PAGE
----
Obesity is Not SpecialFriday, February 1, 2008
Most people either think that managing obesity is easy (just eat less and move more, Stupid!) or is extremely complicated (simply hopeless and a complete waste of time).
Fact is that managing obesity is actually not very different than managing many other chronic diseases.
Yes, we need to make the right diagnosis, yes, patients have to make lifestyle changes and yes, there are medical and even surgical treatments, but even these only work if patients are well managed in the long-term and follow the rules.
Relying on lifestyle counseling alone is probably as effective for obesity as it is for diabetes, hypertension or dyslipidemia. Medications for obesity, like medications for diabetes, hypertension or dyslipidemia, only work when you continue taking them. As with many chronic conditions, as patients get older, treatment gets more difficult.
The reasons why most physician’s think that managing diabetes, dyslipidemia or hypertension is easier than treating obesity, are firstly because they have been extensively trained to treat these conditions and secondly because the treatments for these conditions are deemed more effective and better studied than treatments for obesity.
Actually, perhaps with the exception of statins for high LDL-cholesterol, the results of monotherapy for many chronic conditions like diabetes, hypertriglyceridemia or hypertension are pretty modest. Reducing HbA1c by 1% point, triglycerides by 10% or diastolic blood pressure by 5 mmHg is pretty much the average effect seen with antidiabetic, lipid-lowering or antihypertensive monotherapy – really not very impressive at all. Yes, some patients will respond better, but many will not.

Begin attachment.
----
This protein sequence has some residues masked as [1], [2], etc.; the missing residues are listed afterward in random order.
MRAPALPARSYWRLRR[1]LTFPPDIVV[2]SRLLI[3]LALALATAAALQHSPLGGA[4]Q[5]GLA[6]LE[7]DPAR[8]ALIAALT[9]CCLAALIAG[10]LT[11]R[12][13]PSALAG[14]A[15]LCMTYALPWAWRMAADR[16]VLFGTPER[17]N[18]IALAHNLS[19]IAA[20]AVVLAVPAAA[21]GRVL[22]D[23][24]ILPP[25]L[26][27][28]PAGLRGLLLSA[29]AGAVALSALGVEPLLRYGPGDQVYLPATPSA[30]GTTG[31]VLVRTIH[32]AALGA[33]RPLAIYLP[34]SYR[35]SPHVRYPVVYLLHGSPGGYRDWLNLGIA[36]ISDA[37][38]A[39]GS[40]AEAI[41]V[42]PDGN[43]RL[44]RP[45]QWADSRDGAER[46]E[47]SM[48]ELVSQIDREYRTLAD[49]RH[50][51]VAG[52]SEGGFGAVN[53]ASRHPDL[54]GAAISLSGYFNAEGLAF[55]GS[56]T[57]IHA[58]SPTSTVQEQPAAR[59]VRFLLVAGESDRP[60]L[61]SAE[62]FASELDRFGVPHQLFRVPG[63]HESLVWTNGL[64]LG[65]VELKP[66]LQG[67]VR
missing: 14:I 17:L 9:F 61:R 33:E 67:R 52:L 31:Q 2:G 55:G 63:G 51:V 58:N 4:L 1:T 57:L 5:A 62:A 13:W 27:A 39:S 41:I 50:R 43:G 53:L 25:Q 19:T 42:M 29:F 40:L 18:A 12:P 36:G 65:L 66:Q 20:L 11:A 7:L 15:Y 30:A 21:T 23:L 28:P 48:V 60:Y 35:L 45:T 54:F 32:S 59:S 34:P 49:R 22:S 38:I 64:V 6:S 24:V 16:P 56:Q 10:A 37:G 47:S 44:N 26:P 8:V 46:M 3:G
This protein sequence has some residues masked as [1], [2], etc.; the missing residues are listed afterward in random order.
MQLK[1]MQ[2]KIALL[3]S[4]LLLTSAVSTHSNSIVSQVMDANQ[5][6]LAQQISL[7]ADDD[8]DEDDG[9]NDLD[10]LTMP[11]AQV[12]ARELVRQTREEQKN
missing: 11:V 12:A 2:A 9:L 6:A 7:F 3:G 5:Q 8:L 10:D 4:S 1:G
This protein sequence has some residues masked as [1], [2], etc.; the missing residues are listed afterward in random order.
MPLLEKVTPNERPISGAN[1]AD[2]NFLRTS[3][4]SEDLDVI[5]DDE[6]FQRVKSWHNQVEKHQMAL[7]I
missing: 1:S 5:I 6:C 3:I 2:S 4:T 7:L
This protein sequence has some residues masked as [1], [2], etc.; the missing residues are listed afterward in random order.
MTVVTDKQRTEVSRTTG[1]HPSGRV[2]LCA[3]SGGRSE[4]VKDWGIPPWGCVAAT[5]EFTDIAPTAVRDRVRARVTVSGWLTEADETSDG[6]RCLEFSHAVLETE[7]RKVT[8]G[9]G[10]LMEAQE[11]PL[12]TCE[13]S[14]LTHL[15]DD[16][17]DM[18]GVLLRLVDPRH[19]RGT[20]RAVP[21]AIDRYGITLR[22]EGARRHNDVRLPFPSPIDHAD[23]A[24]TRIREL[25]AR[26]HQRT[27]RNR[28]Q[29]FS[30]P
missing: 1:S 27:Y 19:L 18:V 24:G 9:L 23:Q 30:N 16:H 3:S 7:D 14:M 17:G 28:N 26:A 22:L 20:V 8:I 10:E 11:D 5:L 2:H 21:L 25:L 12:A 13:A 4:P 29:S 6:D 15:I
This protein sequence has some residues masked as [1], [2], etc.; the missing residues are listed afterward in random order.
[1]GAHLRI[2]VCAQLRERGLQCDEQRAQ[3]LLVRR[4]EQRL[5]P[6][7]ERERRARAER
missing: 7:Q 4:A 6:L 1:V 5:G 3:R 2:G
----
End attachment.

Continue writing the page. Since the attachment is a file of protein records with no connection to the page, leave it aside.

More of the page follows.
Seen in that light, a 5-10% sustained weight loss with antiobesity monotherapy isn’t that bad after all, given that lowering body weight may in fact be tougher than lowering blood sugars or blood pressures.
The problem with antiobesity medications is not that they don’t work – the problem is that most people do not continue taking them once they stop losing weight. They are taking them for weight loss rather than for weight-loss maintenance. But even this is not that different from other chronic diseases. We know that adherence with antihypertensives, antilipids and antidiabetics is notoriously poor with few patients taking these medications for much longer than six months at a time.
As for other chronic conditions, taking an antiobesity drug for a few months just to lose weight makes absolutely no sense – the idea that something magical will then happen and the weight loss will be maintained after stopping treatment is idiotic and completely inconsistent with our current understanding of energy homeostasis.
Obesity is not special – it is simply a chronic disease which like all chronic diseases requires long-term (lifelong?) treatment.